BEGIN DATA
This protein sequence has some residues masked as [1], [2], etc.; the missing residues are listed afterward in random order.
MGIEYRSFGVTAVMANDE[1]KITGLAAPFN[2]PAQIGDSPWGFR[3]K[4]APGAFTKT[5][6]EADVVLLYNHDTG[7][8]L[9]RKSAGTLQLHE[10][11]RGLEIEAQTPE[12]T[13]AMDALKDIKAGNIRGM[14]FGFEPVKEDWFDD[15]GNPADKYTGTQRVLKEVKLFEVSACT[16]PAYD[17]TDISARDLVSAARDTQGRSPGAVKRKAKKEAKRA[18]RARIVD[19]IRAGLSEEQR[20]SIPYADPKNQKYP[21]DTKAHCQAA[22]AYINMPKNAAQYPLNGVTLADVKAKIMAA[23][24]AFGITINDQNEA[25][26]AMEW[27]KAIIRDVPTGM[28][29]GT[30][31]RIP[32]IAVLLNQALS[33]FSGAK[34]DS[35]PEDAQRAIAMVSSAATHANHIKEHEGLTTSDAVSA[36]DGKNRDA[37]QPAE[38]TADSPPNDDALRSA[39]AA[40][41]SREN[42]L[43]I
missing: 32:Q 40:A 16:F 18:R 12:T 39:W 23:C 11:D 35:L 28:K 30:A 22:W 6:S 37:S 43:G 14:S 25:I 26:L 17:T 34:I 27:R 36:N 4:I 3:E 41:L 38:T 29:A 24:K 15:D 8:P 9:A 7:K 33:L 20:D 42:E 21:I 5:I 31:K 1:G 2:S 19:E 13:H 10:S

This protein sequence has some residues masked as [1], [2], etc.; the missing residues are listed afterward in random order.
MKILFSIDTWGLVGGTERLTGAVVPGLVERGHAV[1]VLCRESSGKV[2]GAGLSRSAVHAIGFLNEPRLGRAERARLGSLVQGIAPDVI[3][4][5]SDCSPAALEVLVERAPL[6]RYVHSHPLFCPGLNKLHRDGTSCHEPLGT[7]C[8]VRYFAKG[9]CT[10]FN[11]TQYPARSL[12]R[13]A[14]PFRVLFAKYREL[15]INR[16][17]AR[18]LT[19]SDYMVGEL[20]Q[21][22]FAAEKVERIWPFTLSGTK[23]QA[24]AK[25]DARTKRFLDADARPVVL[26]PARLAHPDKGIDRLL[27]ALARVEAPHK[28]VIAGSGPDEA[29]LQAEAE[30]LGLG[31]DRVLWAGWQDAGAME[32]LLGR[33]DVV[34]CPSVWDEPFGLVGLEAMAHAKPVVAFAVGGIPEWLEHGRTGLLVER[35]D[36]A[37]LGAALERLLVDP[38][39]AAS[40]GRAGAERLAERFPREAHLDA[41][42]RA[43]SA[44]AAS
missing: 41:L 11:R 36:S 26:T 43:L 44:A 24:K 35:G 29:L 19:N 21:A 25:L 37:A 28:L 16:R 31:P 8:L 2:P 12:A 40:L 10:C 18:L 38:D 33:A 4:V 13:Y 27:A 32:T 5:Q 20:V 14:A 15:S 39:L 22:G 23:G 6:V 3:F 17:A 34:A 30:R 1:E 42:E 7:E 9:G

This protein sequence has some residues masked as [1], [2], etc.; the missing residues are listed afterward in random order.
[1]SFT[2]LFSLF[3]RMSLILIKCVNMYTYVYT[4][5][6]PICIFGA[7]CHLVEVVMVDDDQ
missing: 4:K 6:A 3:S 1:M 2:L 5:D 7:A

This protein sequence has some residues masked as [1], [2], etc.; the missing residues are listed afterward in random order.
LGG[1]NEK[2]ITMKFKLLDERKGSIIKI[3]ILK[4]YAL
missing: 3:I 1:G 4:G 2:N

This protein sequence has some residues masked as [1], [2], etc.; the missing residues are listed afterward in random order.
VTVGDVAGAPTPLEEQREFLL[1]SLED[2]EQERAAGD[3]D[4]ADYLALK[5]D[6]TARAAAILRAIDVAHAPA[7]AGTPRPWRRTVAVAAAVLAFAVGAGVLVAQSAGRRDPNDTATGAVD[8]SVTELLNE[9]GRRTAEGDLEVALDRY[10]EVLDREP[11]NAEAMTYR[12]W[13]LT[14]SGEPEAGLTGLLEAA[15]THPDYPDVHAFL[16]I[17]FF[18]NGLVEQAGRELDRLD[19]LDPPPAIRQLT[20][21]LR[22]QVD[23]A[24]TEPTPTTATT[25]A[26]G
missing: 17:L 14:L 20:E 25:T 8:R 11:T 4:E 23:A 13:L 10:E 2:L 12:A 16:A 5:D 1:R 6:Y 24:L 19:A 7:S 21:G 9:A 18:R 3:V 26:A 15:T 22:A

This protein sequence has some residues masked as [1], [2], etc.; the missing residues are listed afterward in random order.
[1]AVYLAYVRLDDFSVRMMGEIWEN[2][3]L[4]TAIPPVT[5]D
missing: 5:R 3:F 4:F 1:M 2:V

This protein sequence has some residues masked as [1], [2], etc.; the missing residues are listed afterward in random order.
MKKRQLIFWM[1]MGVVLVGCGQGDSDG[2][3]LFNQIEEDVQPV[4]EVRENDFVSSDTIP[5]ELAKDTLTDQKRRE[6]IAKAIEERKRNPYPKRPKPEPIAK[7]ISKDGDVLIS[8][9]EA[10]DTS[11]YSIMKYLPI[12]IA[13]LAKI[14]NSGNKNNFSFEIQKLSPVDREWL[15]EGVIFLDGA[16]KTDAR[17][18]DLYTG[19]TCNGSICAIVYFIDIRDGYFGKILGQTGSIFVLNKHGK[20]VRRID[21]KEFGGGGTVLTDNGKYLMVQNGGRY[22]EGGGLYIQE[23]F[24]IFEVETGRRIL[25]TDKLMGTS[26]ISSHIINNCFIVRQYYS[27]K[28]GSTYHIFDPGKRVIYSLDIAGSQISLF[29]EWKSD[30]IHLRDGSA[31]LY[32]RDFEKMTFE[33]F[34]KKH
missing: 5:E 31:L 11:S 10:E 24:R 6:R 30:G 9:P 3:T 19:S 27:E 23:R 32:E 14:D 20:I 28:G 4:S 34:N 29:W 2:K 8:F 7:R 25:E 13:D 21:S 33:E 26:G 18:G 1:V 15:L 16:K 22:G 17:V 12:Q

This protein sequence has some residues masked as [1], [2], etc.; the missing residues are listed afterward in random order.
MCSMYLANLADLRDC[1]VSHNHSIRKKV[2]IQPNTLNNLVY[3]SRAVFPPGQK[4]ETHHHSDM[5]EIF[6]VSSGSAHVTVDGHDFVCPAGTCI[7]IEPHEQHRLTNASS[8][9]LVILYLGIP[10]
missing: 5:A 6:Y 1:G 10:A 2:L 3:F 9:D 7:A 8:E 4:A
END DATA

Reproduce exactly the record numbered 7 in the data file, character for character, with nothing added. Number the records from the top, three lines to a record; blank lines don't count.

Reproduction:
This protein sequence has some residues masked as [1], [2], etc.; the missing residues are listed afterward in random order.
MKKRQLIFWM[1]MGVVLVGCGQGDSDG[2][3]LFNQIEEDVQPV[4]EVRENDFVSSDTIP[5]ELAKDTLTDQKRRE[6]IAKAIEERKRNPYPKRPKPEPIAK[7]ISKDGDVLIS[8][9]EA[10]DTS[11]YSIMKYLPI[12]IA[13]LAKI[14]NSGNKNNFSFEIQKLSPVDREWL[15]EGVIFLDGA[16]KTDAR[17][18]DLYTG[19]TCNGSICAIVYFIDIRDGYFGKILGQTGSIFVLNKHGK[20]VRRID[21]KEFGGGGTVLTDNGKYLMVQNGGRY[22]EGGGLYIQE[23]F[24]IFEVETGRRIL[25]TDKLMGTS[26]ISSHIINNCFIVRQYYS[27]K[28]GSTYHIFDPGKRVIYSLDIAGSQISLF[29]EWKSD[30]IHLRDGSA[31]LY[32]RDFEKMTFE[33]F[34]KKH
missing: 5:E 31:L 11:S 10:E 24:R 6:R 30:G 9:P 3:T 19:S 27:E 23:R 32:E 14:D 20:I 28:G 4:S 34:N 29:W 2:K 8:F 7:R 25:E 13:D 21:S 33:E 26:G 18:G 1:V 15:L 16:K 22:G 17:V 12:Q